LAKE CHARLES, LA (KPLC) - The President of McNeese State University is speaking out about the accident involving a 19-year-old student who was struck by a motorist while crossing McNeese Street.
"I think of our students like my children and when an incident like this happens it is something that haunts me daily," said McNeese President Dr. Philip Williams.
While campus police enforce the no jaywalking law, Dr. Williams says the university is actively working on both long term and short term solutions, which include more signage and crosswalks with lights. There's even been talk of a shuttle bus.
"I think ultimately the long term solution is a parking garage, but for right now with the budget constraints the way they are that does look like it is a ways in the future," said Williams.
McNeese freshman Steven Chambers says it can't come soon enough. "It's dangerous I'm telling you. People are getting hurt out there. It happened yesterday," said Chambers.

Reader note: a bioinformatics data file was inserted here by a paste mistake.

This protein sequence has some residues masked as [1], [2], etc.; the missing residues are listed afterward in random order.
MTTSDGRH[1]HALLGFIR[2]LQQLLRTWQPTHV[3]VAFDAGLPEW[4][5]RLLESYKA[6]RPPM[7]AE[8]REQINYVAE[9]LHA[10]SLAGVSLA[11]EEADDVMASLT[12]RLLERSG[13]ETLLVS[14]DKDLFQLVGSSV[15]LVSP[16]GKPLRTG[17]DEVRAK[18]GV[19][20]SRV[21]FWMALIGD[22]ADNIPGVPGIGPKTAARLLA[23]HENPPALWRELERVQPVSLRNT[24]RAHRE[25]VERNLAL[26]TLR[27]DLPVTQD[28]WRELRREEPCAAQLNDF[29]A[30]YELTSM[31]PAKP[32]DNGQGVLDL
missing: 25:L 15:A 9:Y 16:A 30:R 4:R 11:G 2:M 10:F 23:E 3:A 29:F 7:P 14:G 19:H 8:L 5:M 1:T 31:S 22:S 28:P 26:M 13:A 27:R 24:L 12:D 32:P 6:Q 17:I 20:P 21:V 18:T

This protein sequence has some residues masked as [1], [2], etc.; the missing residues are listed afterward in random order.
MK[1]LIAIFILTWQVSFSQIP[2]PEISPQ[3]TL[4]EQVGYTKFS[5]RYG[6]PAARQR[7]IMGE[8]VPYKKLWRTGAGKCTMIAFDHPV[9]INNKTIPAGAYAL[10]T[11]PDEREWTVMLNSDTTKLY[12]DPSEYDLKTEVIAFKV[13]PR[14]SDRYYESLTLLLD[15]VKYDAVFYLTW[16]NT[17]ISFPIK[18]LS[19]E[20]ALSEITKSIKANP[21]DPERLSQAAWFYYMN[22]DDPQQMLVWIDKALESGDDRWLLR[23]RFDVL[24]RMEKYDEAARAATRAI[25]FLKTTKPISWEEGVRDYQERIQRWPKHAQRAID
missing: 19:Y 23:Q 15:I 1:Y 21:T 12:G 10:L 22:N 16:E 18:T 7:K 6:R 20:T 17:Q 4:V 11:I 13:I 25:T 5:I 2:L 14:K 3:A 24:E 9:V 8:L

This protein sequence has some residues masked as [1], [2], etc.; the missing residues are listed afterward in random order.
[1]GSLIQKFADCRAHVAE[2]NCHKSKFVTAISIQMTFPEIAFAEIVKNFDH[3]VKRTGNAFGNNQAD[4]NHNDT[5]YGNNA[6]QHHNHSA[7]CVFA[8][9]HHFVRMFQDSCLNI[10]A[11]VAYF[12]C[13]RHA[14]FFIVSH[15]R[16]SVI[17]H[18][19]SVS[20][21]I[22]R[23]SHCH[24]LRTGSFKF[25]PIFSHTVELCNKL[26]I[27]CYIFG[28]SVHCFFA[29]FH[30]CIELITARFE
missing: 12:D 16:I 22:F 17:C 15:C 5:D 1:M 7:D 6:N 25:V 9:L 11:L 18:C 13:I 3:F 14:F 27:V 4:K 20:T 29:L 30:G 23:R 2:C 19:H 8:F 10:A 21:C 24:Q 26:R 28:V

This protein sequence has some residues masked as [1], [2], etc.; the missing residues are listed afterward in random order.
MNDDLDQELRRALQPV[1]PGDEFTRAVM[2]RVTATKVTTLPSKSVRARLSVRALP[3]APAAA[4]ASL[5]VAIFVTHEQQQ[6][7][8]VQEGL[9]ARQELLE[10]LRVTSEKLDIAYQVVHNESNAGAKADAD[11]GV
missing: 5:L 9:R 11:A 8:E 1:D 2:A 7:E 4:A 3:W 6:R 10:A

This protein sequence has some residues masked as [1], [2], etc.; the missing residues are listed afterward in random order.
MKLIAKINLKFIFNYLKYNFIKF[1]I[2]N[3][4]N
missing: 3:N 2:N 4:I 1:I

Chambers says he was nearly hit Tuesday in the same intersection while riding his bike.
"If it hadn't been for vigilant drivers this time in the day more than in the morning - I would have been hurt bad. I probably would have been out on that pavement needing a helicopter," said Chambers.
For others, Monday's accident was a reminder this isn't the first time it has happened.
"It was right here," - Brandon Fontenot recalls the day he hit a fellow student four years ago.
"I didn't even know I had hit anyone until I saw someone laying there," explained Fontenot.
Fontenot says it can happen to anyone and says if it were up to him - students would be taken out of crosswalk equation all together.
"I don't know how much they are or what but a sky bridge would be perfect," said Fontenot.
For now Dr. Williams urges drivers and pedestrians to exercise extreme caution.
"I think all of us can do a better job of being aware of each other, especially around the university and thinking of it as a school zone," said Dr. Williams.
Dr. Williams says making any adjustments in terms of crosswalks, signage or lights will be up to the city or state depending on the road. He adds they've been very cooperative in discussions to make things safer.